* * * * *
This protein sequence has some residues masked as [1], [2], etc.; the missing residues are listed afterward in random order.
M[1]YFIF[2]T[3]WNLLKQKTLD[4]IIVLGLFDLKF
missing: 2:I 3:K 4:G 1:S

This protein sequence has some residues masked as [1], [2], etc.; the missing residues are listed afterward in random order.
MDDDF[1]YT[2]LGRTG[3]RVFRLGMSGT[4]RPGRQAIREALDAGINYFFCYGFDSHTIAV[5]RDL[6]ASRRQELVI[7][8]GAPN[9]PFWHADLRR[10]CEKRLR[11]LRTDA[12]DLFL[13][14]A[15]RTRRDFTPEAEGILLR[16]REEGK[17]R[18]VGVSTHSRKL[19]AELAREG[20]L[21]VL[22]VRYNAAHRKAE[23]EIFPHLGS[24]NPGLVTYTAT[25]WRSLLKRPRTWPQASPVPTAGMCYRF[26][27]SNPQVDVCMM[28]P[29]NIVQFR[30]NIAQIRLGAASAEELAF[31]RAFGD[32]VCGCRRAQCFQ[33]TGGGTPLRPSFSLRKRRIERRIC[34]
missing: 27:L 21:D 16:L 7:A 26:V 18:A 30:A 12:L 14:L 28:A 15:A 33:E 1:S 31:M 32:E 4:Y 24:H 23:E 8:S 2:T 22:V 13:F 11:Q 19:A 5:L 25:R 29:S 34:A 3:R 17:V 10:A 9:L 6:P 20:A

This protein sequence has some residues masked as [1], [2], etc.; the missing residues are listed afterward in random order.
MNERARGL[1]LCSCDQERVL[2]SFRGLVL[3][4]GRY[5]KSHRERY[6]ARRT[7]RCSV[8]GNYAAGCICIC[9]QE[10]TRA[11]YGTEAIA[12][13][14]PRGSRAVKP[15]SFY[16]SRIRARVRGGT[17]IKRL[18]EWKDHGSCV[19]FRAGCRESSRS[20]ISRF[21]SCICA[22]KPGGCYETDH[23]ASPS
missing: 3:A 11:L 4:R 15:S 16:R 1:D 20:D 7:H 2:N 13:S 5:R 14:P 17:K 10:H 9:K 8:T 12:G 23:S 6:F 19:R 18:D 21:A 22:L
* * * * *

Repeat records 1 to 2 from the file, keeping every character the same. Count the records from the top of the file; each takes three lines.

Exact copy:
This protein sequence has some residues masked as [1], [2], etc.; the missing residues are listed afterward in random order.
M[1]YFIF[2]T[3]WNLLKQKTLD[4]IIVLGLFDLKF
missing: 2:I 3:K 4:G 1:S

This protein sequence has some residues masked as [1], [2], etc.; the missing residues are listed afterward in random order.
MDDDF[1]YT[2]LGRTG[3]RVFRLGMSGT[4]RPGRQAIREALDAGINYFFCYGFDSHTIAV[5]RDL[6]ASRRQELVI[7][8]GAPN[9]PFWHADLRR[10]CEKRLR[11]LRTDA[12]DLFL[13][14]A[15]RTRRDFTPEAEGILLR[16]REEGK[17]R[18]VGVSTHSRKL[19]AELAREG[20]L[21]VL[22]VRYNAAHRKAE[23]EIFPHLGS[24]NPGLVTYTAT[25]WRSLLKRPRTWPQASPVPTAGMCYRF[26][27]SNPQVDVCMM[28]P[29]NIVQFR[30]NIAQIRLGAASAEELAF[31]RAFGD[32]VCGCRRAQCFQ[33]TGGGTPLRPSFSLRKRRIERRIC[34]
missing: 27:L 21:D 16:L 7:A 26:V 18:A 30:A 12:L 14:L 28:A 15:A 33:E 1:S 31:M 32:E 4:Y 24:H 23:E 8:S 2:T 22:V 13:F 11:Q 19:A 5:L 25:R 29:S 34:A 3:R 17:V 10:A 9:L 6:P 20:A